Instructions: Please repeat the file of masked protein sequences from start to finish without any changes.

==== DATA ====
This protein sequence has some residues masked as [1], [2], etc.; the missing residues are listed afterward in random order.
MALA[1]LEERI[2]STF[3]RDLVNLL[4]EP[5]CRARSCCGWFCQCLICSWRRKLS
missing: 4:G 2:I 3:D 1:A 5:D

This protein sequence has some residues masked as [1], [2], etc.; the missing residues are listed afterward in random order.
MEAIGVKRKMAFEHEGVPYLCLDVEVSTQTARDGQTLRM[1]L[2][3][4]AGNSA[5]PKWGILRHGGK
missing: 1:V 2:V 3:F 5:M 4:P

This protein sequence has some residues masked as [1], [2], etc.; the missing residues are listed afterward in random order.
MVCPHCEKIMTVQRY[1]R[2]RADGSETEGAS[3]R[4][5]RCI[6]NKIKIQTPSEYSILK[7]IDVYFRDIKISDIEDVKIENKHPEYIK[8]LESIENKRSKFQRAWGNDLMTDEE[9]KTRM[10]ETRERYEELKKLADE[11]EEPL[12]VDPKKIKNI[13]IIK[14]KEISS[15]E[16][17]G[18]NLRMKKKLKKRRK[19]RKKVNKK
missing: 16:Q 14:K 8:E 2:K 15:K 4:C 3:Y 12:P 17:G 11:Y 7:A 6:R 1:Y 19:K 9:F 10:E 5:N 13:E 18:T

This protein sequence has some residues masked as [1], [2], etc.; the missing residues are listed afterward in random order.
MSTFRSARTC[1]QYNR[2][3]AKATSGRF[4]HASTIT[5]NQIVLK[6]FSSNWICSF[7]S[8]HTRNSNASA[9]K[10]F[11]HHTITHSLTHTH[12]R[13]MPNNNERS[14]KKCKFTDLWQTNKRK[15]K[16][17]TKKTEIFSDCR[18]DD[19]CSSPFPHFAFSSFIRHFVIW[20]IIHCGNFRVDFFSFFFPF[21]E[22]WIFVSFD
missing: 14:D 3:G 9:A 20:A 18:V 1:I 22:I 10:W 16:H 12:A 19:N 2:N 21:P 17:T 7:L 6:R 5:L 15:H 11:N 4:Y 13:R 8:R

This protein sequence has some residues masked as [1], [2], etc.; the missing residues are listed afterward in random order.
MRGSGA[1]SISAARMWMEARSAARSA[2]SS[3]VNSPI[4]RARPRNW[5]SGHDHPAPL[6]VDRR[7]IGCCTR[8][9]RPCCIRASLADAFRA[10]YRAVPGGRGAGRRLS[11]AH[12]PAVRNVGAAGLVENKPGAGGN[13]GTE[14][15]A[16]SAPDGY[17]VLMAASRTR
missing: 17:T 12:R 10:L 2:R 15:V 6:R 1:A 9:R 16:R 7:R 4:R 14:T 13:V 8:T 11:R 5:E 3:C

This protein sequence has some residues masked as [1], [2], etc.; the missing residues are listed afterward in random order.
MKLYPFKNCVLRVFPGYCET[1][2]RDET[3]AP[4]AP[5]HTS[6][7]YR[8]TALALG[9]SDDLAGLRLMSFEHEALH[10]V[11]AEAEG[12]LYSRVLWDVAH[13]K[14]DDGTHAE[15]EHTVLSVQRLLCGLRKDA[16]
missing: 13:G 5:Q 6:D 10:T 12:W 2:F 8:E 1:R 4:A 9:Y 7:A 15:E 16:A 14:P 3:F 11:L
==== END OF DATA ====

This protein sequence has some residues masked as [1], [2], etc.; the missing residues are listed afterward in random order.
MALA[1]LEERI[2]STF[3]RDLVNLL[4]EP[5]CRARSCCGWFCQCLICSWRRKLS
missing: 4:G 2:I 3:D 1:A 5:D

This protein sequence has some residues masked as [1], [2], etc.; the missing residues are listed afterward in random order.
MEAIGVKRKMAFEHEGVPYLCLDVEVSTQTARDGQTLRM[1]L[2][3][4]AGNSA[5]PKWGILRHGGK
missing: 1:V 2:V 3:F 5:M 4:P

This protein sequence has some residues masked as [1], [2], etc.; the missing residues are listed afterward in random order.
MVCPHCEKIMTVQRY[1]R[2]RADGSETEGAS[3]R[4][5]RCI[6]NKIKIQTPSEYSILK[7]IDVYFRDIKISDIEDVKIENKHPEYIK[8]LESIENKRSKFQRAWGNDLMTDEE[9]KTRM[10]ETRERYEELKKLADE[11]EEPL[12]VDPKKIKNI[13]IIK[14]KEISS[15]E[16][17]G[18]NLRMKKKLKKRRK[19]RKKVNKK
missing: 16:Q 14:K 8:E 2:K 15:K 4:C 3:Y 12:P 17:G 11:Y 7:A 6:R 1:Y 19:K 9:F 10:E 5:N 13:E 18:T

This protein sequence has some residues masked as [1], [2], etc.; the missing residues are listed afterward in random order.
MSTFRSARTC[1]QYNR[2][3]AKATSGRF[4]HASTIT[5]NQIVLK[6]FSSNWICSF[7]S[8]HTRNSNASA[9]K[10]F[11]HHTITHSLTHTH[12]R[13]MPNNNERS[14]KKCKFTDLWQTNKRK[15]K[16][17]TKKTEIFSDCR[18]DD[19]CSSPFPHFAFSSFIRHFVIW[20]IIHCGNFRVDFFSFFFPF[21]E[22]WIFVSFD
missing: 14:D 3:G 9:A 20:A 18:V 1:I 22:I 10:W 16:H 12:A 19:N 2:N 21:P 17:T 7:L 6:R 5:L 15:H 11:N 4:Y 13:R 8:R

This protein sequence has some residues masked as [1], [2], etc.; the missing residues are listed afterward in random order.
MRGSGA[1]SISAARMWMEARSAARSA[2]SS[3]VNSPI[4]RARPRNW[5]SGHDHPAPL[6]VDRR[7]IGCCTR[8][9]RPCCIRASLADAFRA[10]YRAVPGGRGAGRRLS[11]AH[12]PAVRNVGAAGLVENKPGAGGN[13]GTE[14][15]A[16]SAPDGY[17]VLMAASRTR
missing: 17:T 12:R 10:L 2:R 15:V 6:R 1:A 9:R 16:R 7:R 4:R 14:T 13:V 8:T 11:R 5:E 3:C

This protein sequence has some residues masked as [1], [2], etc.; the missing residues are listed afterward in random order.
MKLYPFKNCVLRVFPGYCET[1][2]RDET[3]AP[4]AP[5]HTS[6][7]YR[8]TALALG[9]SDDLAGLRLMSFEHEALH[10]V[11]AEAEG[12]LYSRVLWDVAH[13]K[14]DDGTHAE[15]EHTVLSVQRLLCGLRKDA[16]
missing: 13:G 5:Q 6:D 10:T 12:W 2:F 8:E 1:R 4:A 9:Y 7:A 15:E 16:A 14:P 3:F 11:L